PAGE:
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Please don't hesitate to contact us if you have any questions, comments or messages.

Please note that we can reply only to requests in English!

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Newsletter No. 1/2016

news around gender and pay ...

This newsletter is part of the project “equal pacE”. equal pacE is co-funded by the PROGRESS programme of the European Union. The project consortium is also financially supported by its associate partner the German Federal Ministry for Family Affairs, Senior Citizens, Women and Youth (BMFSFJ).

What is equal pacE?

equal pacE stands for “a web tool-based equal gender pay analysis for a competitive Europe”. It is a project that aims to provide and promote a software (equal pacE web tool) for companies to voluntarily check for a potential gender pay gap and its causes. In times of demographic change and an increasing lack of skilled labour in various sectors, companies can also benefit from the equal pacE web tool, e.g. by identifying upcoming shortages of skilled workers. Access to the equal pacE project is granted via the official website www.equal-pace.eu and is free of charge.

European Commission affirms its goal to reduce gender wage inequality

On this years’ International Women’s Day on March 8, the European Commission (EC) emphasized its goal to tackle the gender pay gap as one of the priority areas in their engagement for promoting gender equality. In this context, the EC recently published a report on equality between women and men which also includes a strong focus on gender pay equality. The study gives an overview about the current situation in the EU and sheds light on activities of the EC and its member states. For example, it refers to a toolkit in Cyprus to overcome gender stereotyping in schools and a Girls Day MINI, which took place in Austria for the first time in 2015. The latter gives girls aged between four and six years the opportunity to learn about technical and scientific phenomena at the start of their education.

Furthermore, some analysis tools are highlighted. One is the equal pace webtool which is available in five languages (English, Finnish, French, Polish and Dutch) and can be accessed via http://www.equal-pace.eu. Further practical examples are two online tools for the analysis of the gender pay gap in companies that were launched in Portugal in 2015. These allow companies to quantify the pay gap between female and male employees, and to rise awareness of the underlying causes to enable companies to reduce gender pay inequality.

Please find more information in the Report on equality between women and men 2015, including a broad data appendix.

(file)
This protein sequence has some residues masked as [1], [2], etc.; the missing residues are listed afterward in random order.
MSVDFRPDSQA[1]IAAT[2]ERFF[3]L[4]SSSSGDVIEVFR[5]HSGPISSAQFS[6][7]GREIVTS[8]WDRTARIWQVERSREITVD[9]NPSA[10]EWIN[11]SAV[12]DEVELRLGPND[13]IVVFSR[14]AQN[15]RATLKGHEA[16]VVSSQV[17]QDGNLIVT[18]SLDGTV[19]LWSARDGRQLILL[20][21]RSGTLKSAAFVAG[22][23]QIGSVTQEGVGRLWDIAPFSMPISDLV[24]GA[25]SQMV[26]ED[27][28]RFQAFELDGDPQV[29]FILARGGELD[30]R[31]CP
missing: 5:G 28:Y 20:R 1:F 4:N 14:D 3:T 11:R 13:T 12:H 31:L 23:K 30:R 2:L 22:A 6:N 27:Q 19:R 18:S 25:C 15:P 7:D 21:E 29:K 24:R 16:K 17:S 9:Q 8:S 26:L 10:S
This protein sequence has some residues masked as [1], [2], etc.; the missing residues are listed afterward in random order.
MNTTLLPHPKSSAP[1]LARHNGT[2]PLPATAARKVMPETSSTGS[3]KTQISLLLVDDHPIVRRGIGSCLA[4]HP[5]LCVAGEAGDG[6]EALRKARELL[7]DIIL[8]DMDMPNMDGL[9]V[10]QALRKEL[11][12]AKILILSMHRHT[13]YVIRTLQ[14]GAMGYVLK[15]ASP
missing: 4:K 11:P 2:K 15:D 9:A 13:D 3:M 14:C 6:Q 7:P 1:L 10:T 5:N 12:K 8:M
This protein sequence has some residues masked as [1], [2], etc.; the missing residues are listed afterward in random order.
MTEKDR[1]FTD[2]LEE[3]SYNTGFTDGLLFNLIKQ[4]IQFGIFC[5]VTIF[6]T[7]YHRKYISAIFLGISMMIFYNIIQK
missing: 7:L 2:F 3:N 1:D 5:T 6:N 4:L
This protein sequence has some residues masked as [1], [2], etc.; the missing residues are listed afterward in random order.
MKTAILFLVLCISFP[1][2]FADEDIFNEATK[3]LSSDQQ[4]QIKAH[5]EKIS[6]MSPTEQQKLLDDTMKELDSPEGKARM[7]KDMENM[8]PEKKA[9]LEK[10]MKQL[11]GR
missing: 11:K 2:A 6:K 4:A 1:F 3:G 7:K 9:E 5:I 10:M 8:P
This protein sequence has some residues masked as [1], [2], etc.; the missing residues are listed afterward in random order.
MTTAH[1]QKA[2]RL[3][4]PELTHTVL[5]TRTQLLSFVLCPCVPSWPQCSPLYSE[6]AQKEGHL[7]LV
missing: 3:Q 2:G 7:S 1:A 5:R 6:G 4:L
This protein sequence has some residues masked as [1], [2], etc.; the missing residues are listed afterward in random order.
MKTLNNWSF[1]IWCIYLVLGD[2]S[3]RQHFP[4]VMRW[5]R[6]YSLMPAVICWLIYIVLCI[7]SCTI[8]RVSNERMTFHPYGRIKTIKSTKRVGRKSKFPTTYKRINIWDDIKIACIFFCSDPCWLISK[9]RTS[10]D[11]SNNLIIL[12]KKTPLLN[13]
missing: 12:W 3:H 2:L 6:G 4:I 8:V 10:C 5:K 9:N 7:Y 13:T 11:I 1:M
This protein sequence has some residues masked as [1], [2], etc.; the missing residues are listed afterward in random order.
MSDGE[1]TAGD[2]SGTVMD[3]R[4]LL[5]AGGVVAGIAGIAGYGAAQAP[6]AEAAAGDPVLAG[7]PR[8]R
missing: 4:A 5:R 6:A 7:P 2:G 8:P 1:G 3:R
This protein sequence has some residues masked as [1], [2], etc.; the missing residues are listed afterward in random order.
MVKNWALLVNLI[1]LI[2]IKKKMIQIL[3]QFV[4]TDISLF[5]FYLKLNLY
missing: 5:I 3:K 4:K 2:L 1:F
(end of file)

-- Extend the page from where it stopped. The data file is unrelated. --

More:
Magnitude and impact factors of the Gender Pay Gap in EU countries

Recently, on behalf of the European Commission a new study about the causes of the gender pay gap in the EU was published. A comprehensive analysis of the gender pay gap is performed by using two different international data sources – one is the Structure of Earnings Survey 2010, and one is the European Union Statistics on Income and Living Conditions (EU-SILC) for the year 2013. The cross-sectional analyses provide comprehensive data and, particularly, show the results of decomposition analyses to identify the most relevant drivers of the gender pay gap at country level. Among others, the report shows that not only the raw gender gaps vary across Europe but also the explained parts of the pay gaps. In detail, the explanatory power of many factors, such as hours of work, the industry sector and occupation vary among European countries. However, in almost all countries remains a relevant unexplained gender pay gap, i.e. which was largest in Estonia, Lithuania and the Czech Republic (according to EU-SILC data for 2013). In addition, the data also show that the remaining unexplained gender pay gaps are higher for some countries than their average pay gaps.

Finally, the report concludes that because of its rich personal and household variable data set, EU-SILC can yield additional insights and improve the understanding of the gender pay gap. Among other drivers of the pay gap the sorting of male and female workers into industries of different pay levels is seen as a major contributing factor. Regarding the results, the authors stress that they derived their conclusion merely from the working population and that the findings could change when incorporating differences between men and women to enter the labour force.

Please find more information in the report (Magnitude and Impact Factors of the Gender Pay Gap in EU Countries). The study also provides country fiches for each single country which can be found here.

Please do not hesitate to let us know your comments and suggestions via our feedback form available here.

Latest news…

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Project partners

equal pacE is jointly carried out by the Cologne Institute for Economic Research (IW Köln), PMSG PersonalMarkt Services and Roland Berger. equal pacE is co-funded by the PROGRESS programme of the European Union. The consortium is also financially supported by its associate partner the German Federal Ministry for Family Affairs, Senior Citizens, Women and Youth (BMFSFJ).